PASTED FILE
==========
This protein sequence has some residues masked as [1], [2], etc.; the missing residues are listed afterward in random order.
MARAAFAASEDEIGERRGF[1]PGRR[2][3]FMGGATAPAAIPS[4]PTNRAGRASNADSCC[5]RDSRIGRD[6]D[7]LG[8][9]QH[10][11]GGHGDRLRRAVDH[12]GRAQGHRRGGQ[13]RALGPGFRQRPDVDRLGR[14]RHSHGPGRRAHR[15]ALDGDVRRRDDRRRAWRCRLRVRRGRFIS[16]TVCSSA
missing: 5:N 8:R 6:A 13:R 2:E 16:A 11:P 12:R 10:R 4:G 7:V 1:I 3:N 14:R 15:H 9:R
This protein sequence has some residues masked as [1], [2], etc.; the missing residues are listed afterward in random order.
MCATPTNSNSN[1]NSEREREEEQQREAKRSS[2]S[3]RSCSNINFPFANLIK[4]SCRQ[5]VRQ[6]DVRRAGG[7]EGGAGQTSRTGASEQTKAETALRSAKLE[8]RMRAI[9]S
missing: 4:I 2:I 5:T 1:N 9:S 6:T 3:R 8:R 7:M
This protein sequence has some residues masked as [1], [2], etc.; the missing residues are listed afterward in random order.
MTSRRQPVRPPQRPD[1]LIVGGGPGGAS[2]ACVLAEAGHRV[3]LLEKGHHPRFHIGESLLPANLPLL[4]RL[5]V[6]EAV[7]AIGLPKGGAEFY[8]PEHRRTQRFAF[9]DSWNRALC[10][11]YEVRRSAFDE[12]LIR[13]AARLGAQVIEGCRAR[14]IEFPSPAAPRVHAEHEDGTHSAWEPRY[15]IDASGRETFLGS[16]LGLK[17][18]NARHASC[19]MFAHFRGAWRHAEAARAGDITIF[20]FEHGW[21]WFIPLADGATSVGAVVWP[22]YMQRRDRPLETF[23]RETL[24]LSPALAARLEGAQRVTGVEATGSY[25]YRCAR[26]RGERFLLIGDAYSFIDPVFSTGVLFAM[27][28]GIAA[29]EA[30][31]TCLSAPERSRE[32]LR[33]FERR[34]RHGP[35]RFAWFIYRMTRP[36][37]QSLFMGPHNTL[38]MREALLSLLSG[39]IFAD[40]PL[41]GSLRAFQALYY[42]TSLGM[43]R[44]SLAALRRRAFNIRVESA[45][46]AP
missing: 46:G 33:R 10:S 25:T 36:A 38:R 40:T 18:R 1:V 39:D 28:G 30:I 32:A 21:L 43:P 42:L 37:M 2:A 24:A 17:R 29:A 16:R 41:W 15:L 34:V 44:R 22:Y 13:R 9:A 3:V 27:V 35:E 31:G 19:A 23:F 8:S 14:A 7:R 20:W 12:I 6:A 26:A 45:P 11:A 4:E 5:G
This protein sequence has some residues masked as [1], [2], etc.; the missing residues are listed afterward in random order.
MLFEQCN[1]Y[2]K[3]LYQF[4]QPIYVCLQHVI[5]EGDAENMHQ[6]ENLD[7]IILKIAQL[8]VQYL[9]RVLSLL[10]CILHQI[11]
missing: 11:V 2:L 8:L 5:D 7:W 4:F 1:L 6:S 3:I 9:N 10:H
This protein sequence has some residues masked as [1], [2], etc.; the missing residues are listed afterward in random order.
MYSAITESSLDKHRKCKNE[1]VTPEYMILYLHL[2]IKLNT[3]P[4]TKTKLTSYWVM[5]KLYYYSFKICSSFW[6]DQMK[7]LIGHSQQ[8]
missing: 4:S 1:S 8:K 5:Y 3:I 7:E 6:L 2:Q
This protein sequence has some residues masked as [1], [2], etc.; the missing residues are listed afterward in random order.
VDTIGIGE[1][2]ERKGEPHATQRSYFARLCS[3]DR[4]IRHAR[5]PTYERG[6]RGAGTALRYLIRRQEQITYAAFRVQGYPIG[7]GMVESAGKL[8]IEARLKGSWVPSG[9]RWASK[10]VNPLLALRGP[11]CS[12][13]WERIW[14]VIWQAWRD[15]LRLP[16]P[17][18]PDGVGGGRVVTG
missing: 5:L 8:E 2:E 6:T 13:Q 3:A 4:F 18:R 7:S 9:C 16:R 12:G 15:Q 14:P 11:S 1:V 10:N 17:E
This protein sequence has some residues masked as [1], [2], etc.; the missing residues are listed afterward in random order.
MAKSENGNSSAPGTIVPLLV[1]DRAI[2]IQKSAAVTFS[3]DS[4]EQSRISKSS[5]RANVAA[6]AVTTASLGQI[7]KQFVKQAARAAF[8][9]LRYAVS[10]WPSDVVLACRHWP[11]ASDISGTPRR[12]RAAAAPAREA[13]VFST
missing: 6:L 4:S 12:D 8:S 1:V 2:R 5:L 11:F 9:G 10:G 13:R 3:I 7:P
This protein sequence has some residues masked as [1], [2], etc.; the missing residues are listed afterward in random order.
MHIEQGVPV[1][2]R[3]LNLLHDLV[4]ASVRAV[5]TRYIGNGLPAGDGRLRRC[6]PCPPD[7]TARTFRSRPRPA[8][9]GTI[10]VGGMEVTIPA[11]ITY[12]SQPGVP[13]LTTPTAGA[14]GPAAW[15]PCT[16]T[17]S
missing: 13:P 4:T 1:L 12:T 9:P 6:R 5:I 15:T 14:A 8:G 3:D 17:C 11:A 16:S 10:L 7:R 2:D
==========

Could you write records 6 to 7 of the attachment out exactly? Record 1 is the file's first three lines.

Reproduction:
This protein sequence has some residues masked as [1], [2], etc.; the missing residues are listed afterward in random order.
VDTIGIGE[1][2]ERKGEPHATQRSYFARLCS[3]DR[4]IRHAR[5]PTYERG[6]RGAGTALRYLIRRQEQITYAAFRVQGYPIG[7]GMVESAGKL[8]IEARLKGSWVPSG[9]RWASK[10]VNPLLALRGP[11]CS[12][13]WERIW[14]VIWQAWRD[15]LRLP[16]P[17][18]PDGVGGGRVVTG
missing: 5:L 8:E 2:E 6:T 13:Q 3:A 4:F 18:R 7:S 9:C 16:R 12:G 15:Q 14:P 11:S 1:V 10:N 17:E
This protein sequence has some residues masked as [1], [2], etc.; the missing residues are listed afterward in random order.
MAKSENGNSSAPGTIVPLLV[1]DRAI[2]IQKSAAVTFS[3]DS[4]EQSRISKSS[5]RANVAA[6]AVTTASLGQI[7]KQFVKQAARAAF[8][9]LRYAVS[10]WPSDVVLACRHWP[11]ASDISGTPRR[12]RAAAAPAREA[13]VFST
missing: 6:L 4:S 12:D 8:S 1:V 2:R 5:L 11:F 9:G 10:G 13:R 3:I 7:P